Vladimir Guerrero of the Anaheim Angels won the American League MVP award on Tuesday, just the fifth time a player switched leagues and earned the honor in his first season with his new team.
The Dominican right fielder received 21 of 28 first-place votes and 354 points in balloting by the Baseball Writers' Association of America.
New York Yankees right fielder Gary Sheffield finished second with five first-place votes and 254 points. Boston players split the remaining two first-place votes, with left fielder Manny Ramirez finishing third with 238 points and designated hitter David Ortiz winding up fourth with 174 points.
Guerrero was prepared for a close vote.
"I was in no way expecting it to be the way it came out," he said through a translator during a conference call from the presidential palace in the Dominican Republic.
Guerrero, 28, signed with the Angels last winter after eight seasons with the Montreal Expos. He hit .337 with 39 homers and 126 RBIs as Anaheim won the AL West, and led the league with 124 runs and 366 total bases. He batted .371 in September with 10 homers and 23 RBIs.
The only other non-rookies who became MVPs in their first AL seasons were Baltimore's Frank Robinson (1966), Chicago's Dick Allen (1972) and Detroit's Willie Hernandez (1984). In the NL, Kirk Gibson accomplished the feat with Los Angeles in 1988.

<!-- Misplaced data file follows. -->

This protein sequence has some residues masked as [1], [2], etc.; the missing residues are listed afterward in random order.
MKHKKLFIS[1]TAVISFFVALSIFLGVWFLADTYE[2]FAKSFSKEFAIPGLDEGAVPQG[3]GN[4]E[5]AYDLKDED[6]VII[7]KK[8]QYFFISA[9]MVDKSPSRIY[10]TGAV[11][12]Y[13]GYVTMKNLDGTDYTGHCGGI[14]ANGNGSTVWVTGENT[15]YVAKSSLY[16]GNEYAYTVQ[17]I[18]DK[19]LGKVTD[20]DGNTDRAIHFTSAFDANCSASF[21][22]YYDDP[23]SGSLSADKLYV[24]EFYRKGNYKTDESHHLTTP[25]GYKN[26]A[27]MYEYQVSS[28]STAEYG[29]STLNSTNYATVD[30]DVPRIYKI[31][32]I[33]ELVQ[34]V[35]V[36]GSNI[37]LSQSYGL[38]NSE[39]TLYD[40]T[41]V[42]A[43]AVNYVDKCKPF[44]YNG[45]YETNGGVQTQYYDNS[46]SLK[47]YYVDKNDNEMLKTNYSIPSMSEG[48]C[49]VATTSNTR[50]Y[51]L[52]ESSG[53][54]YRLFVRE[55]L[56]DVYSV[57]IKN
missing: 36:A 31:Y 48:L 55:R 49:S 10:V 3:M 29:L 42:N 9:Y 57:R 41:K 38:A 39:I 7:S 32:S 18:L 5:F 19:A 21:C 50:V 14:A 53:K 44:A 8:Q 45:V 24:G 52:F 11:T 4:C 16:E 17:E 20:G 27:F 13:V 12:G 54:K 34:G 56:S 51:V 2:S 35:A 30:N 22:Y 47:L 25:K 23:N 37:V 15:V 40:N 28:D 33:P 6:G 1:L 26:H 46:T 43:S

Houston's Roger Clemens won the NL Cy Young Award last week following his first season in the league. Clemens won six Cy Youngs in the AL.
Guerrero became the second Angels player to win, joining Don Baylor (1979). He is the fourth Dominican to be MVP, following Toronto's George Bell (1987), the Chicago Cubs' Sammy Sosa (1998) and Oakland's Miguel Tejada (2002).
Guerrero was especially happy that three of the top four finishers in the voting were Dominican.
"It's in our blood," he said. "We grow up with baseball."
Guerrero gets a US$500,000 bonus for winning the award and Ramirez US$100,000 for finishing third. Ortiz didn't get anything for finishing fourth -- but would get US$400,000 for finishing second through fifth in his contract that starts next season. Tejada, now with Baltimore, gets a US$300,000 bonus for finishing fifth, and Detroit's Ivan Rodriguez gets US$100,000 for winding up 10th.
Anaheim was swept by Boston in the first round of the playoffs, Guerrero's first time in the postseason, and he hopes to get back every year.
"It really left a taste in my mouth," he said.
Barry Bonds won his record seventh NL MVP on Monday, capping a season of suspicion and success to become the oldest player to win the award.
The 40-year-old San Francisco Giants left fielder received 24 first-place votes and 407 points in balloting by the Baseball Writers' Association of America to earn the award for the fourth straight season.
"I don't know if one is better than the other. They're all overwhelming," Bonds said.
Los Angeles third baseman Adrian Beltre was second, getting six first-place votes and 311 points, and St. Louis first baseman Albert Pujols was third with one first and 247 points. St. Louis third baseman Scott Rolen got the other first-place vote and finished fourth, followed by teammate Jim Edmonds.
Bonds is the only player with more than three MVP awards and the only one to win more than two in a row. Willie Stargell was previously the oldest to win it, sharing the 1979 NL award with Keith Hernandez at 39.